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How influential is the media in shaping public understanding of crime?

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Introduction

How influential is the media in shaping public understanding of crime? With the rise of the mass media throughout the world, predominantly the Western world, the issue of media influence has become a serious one. Due to media's primary obsession with crime and violence, it definitely has a negative influence on shaping peoples understanding of crime by exaggerating it. A branch of media which always exaggerates on some crime e.g. terrorist attacks then other crimes is TV news this is basically an oxymoron; giving us the skin of the truth stuffed with a lie. TV news broadcasts use dramatic, usually violent stories and images to capture and maintain an audience, under the pretence of keeping it informed. What we see and hear on the news affects us both consciously and subconsciously, and sends us about our lives unnecessarily fearing the remote dangers that we see excessively portrayed on the evening news. This fact is especially true for children, who are defenceless against this onslaught of malevolence being brought into our very living rooms in the guise of informative reporting. So how much crime is there on our TV? In November 10th to 16th 2001 BBC 1 had 14 hours, BBC 2 had 5 hours, ITV had 9 hours, C4 had 5 hours and C5 had 15 hours, which is a total of 48 hours of crime on our TV within 6 days. ...read more.

Middle

The term "moral" implies that the perceived threat is not something mundane, but is a threat to the social order itself or an idealised conception of it. "The threat and its perpetrators are regarded as evil "folk devils" and excite feelings of righteousness. The dangers posed by moral panics are continuously exaggerated and distorted by the media with the result that public concern is heightened. The response is likely to be a demand for greater social regulation or control and a demand for a return to traditional values." (Cohen 1972) The term 'moral panic' suggests a dramatic and rapid overreaction to forms of deviance or wrongdoing believed to be a direct threat to society. They tend to occur at times of social upheaval when people are struggling to adjust; there is a general feeling of lack of control and declining standards. At these times people tend to group into a kind of social collective, further defined by identify victims on which all that is wrong of society may be blamed. This helps them feel better and more assured. They have someone to blame for everything that is wrong, a scapegoat or 'folk devil' as describe by Stanley Cohen. According to Jones S (2001) Moral Panic was first used by Jock Young (1971) ...read more.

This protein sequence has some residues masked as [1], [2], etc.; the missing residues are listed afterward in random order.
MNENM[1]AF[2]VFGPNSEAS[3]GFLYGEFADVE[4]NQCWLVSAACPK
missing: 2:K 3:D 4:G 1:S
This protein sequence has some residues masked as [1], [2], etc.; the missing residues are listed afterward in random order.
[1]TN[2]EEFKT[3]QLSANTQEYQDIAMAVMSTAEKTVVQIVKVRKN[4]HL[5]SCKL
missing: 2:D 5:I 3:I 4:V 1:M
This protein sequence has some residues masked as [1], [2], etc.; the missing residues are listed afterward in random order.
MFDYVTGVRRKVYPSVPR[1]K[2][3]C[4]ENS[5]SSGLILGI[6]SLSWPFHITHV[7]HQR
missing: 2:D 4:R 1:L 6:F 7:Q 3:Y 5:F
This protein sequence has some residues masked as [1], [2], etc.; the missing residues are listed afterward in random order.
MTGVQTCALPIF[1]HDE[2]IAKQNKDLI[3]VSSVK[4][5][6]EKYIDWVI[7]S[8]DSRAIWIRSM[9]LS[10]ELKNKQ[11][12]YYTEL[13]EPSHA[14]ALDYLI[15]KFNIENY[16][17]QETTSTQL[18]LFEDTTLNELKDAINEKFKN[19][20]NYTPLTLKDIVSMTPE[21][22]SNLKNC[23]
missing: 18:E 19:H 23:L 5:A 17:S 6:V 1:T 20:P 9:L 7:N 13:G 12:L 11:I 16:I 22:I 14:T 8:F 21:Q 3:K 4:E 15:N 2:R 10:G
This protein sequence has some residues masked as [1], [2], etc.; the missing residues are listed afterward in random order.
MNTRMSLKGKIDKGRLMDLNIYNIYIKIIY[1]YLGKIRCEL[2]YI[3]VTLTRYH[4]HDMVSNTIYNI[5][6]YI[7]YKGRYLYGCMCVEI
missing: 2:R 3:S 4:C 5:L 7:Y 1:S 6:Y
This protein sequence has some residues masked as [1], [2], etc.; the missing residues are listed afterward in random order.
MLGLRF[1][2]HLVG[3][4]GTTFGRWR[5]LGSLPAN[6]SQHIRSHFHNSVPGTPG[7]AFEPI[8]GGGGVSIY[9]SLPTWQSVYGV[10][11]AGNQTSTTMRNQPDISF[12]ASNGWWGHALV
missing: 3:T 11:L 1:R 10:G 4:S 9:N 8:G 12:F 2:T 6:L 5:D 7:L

Conclusion

The stimulus is the identification of the deviant act by the police, a politician or the media." Typically, the attention given to deviance by the media and moral entrepreneurs serves to attract new recruits and provides them with a definition of what the public expects, thus amplifying the amount of deviance in society. Therefore he stated the two types of amplification is "The amplification of deviant behavior" and "The amplification in the number of people arrested for such behavior". In conclusion media has a very big influence of peoples understanding of crime (refer back to essay). The majority of the time it has a negative influence over peoples understanding. The moral panic theory tries to prove that. Moral panics are not a new phenomenon; they tend to arise in periods of social upheaval and change. The path of a panic can take one of two directions; it can quickly die down and is more or less forgotten to a great degree or can have more serious and lasting implications such as new legislation and changes in social policy. Society plays their part, encouraged by the press - people who are in the midst of a moral panic clamour for any available news and basically believe anything they are told. Moral panics feed off guilt that is spread by contagion to make people feel more comfortable by blaming another group for their deviances. ...read more.

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